Horse Chestnut: A Hero Has Fallen

It was a privilege to stand such a horse of tremendous importance in South African racing history. He was a gentleman and loved by all the staff at Drakenstein. As one of the first two stallions of the farm it was something special for all at the stud to watch the friendship and bond develop between him and Trippi over the years. He will be sorely missed.
— Gaynor Rupert / Drakenstein Stud

Horse ChestnutSouth African Horse of the Year, Triple Crown Champion, and horse racing icon – died last night in his stall at the age of 19.

The autopsy revealed the cause of death to be a heart failure. His passing will be mourned by racing followers around the country. Superlatives and hyperbole are often used too loosely in describing a racehorse's achievements. However, in the case of Horse Chestnut there is no risk of this, for his race record speaks for itself. He is considered by many to be the best racehorse the country has ever seen and is one of the few horses to have transcended the sport into the public consciousness.

Horse Chestnut was born in 1995 out of the Col Pickering mare London Wall from the first crop of Fort Wood on Harry and Bridgit Oppenheimer's Mauritzfontein Stud. Racing in the Oppenheimer's colours and trained by Mike de Kock, Horse Chestnut won nine of ten starts, his only loss coming at the hands of multiple G1 winner Clifton King over 1000m on his second start. For the remaining eight starts of Horse Chestnut's career he would prove unstoppable. He would become South Africa's first Triple Crown winner in capturing the G1 Cape Guineas by 7 lengths, the G1 SA Classic by 3.5 lengths, and the G1 SA Derby by 10 lengths. In between this campaign he also became the first three-year-old in 54 years to win the prestigious G1 J&B Met, coming home alone 8 lengths clear of Horse of the Year Classic Flag in second place. These accomplishments earned Horse Chestnut the titles of Equus Horse of the Year and Champion 3-Year-Old Colt in 1999.

The SA Derby was his last start in South Africa before embarking on an international campaign in the USA before ultimately being aimed at the G1 Dubai World Cup. After an arduous quarantine period Horse Chestnut won his first start abroad in the G3 Broward Handicap by 5.5 lengths. However, a few weeks later in preparation for the G1 Donn Handicap his career was curtailed by injury and he was retired to Claiborne Farm in Kentucky, USA. He was subsequently purchased by the Horse Chestnut Syndicate and brought back to South Africa in 2009 to stand at Drakenstein Stud.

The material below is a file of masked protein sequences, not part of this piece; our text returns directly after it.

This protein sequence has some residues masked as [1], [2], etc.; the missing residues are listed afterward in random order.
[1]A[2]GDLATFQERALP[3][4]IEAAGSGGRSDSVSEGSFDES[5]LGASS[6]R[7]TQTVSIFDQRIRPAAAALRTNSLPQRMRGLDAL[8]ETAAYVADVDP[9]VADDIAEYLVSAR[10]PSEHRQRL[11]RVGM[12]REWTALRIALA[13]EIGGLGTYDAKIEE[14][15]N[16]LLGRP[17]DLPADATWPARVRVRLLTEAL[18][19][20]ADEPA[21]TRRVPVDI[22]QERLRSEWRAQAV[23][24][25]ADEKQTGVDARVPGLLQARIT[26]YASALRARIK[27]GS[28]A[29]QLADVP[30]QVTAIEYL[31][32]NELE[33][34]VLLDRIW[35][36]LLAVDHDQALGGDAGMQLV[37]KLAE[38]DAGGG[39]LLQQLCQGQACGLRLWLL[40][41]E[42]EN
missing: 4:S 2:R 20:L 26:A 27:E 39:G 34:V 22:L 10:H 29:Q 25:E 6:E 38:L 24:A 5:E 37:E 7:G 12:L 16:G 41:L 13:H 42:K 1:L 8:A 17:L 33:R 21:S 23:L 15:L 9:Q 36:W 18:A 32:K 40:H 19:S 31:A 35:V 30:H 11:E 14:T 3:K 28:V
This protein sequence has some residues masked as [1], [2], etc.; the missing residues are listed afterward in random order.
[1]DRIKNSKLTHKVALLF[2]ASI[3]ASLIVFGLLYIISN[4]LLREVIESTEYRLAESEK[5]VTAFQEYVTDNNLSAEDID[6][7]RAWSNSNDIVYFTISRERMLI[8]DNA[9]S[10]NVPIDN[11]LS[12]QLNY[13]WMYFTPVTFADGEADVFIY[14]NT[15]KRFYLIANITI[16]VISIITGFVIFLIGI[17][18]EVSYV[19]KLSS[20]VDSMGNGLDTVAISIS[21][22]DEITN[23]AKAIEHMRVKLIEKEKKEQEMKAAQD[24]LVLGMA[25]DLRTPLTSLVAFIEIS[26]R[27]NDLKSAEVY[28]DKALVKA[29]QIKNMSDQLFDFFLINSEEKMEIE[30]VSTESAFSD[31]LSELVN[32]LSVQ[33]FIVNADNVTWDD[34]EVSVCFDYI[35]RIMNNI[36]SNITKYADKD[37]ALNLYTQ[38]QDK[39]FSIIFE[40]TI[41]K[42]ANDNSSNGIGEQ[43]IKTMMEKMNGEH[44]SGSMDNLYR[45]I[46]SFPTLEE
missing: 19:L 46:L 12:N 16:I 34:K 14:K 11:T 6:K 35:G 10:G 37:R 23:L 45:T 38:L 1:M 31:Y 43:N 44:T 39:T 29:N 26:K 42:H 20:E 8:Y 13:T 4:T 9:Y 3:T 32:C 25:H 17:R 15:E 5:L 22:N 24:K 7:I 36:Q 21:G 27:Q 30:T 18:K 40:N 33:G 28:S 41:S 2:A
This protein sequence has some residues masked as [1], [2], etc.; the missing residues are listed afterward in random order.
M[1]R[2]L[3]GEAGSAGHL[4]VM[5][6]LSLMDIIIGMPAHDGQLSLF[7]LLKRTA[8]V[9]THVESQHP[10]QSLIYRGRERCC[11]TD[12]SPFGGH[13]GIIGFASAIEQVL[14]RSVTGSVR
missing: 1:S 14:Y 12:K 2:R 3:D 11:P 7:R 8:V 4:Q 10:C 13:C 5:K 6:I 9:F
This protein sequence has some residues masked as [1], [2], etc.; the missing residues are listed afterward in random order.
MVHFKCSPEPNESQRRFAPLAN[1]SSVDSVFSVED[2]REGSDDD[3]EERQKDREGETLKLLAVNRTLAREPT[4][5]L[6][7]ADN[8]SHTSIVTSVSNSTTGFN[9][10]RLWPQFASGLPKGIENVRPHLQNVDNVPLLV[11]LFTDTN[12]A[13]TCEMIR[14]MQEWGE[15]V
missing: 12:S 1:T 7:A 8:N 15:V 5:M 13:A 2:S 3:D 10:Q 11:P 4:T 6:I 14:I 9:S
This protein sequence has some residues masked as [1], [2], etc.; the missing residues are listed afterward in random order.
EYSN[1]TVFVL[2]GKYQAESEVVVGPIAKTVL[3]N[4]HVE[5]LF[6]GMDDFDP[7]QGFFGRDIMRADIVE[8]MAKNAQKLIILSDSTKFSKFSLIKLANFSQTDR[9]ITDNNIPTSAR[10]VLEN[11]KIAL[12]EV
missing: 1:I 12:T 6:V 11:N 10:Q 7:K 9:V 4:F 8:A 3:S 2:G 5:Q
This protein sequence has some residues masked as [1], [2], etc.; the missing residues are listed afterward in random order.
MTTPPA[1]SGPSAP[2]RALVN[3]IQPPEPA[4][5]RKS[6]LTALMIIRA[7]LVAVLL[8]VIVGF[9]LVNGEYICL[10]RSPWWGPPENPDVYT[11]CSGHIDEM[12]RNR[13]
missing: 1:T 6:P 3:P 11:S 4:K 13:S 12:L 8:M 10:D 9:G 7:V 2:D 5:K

At stud in the USA, Horse Chestnut produced G1 winner Lucifer's Stone and G2 winner Spanish Chestnut while in South Africa his progeny have included G3 winners Chestnut's Rocket and Banbury, as well as G1 Daily News 2000 runner-up Rake's Chestnut from relatively small crops. Horse Chestnut ended the 2014 season as the Leading 2nd Crop Sire in South Africa by AEPR. Horse Chestnut will likely also leave a legacy on the breed as a broodmare sire having already produced talented filly Smart Call in South Africa and likely 2015 G1 Kentucky Derby contender Ocho Ocho Ocho.

Drakenstein Stud owner Gaynor Rupert said, "It was a privilege to stand such a horse of tremendous importance in South African racing history. He was a gentleman and loved by all the staff at Drakenstein. As one of the first two stallions of the farm it was something special for all at the stud to watch the friendship and bond develop between him and Trippi over the years. He will be sorely missed."

Stud manager Ross Fuller added, "He was always a lovely horse to work with and one who it is an honour to have been associated."

Extract from Drakenstein Stud

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